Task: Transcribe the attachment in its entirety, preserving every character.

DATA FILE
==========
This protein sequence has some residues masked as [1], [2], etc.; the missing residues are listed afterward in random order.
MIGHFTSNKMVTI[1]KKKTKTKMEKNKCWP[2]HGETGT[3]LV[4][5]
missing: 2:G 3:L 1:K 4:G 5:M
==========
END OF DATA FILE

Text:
This protein sequence has some residues masked as [1], [2], etc.; the missing residues are listed afterward in random order.
MIGHFTSNKMVTI[1]KKKTKTKMEKNKCWP[2]HGETGT[3]LV[4][5]
missing: 2:G 3:L 1:K 4:G 5:M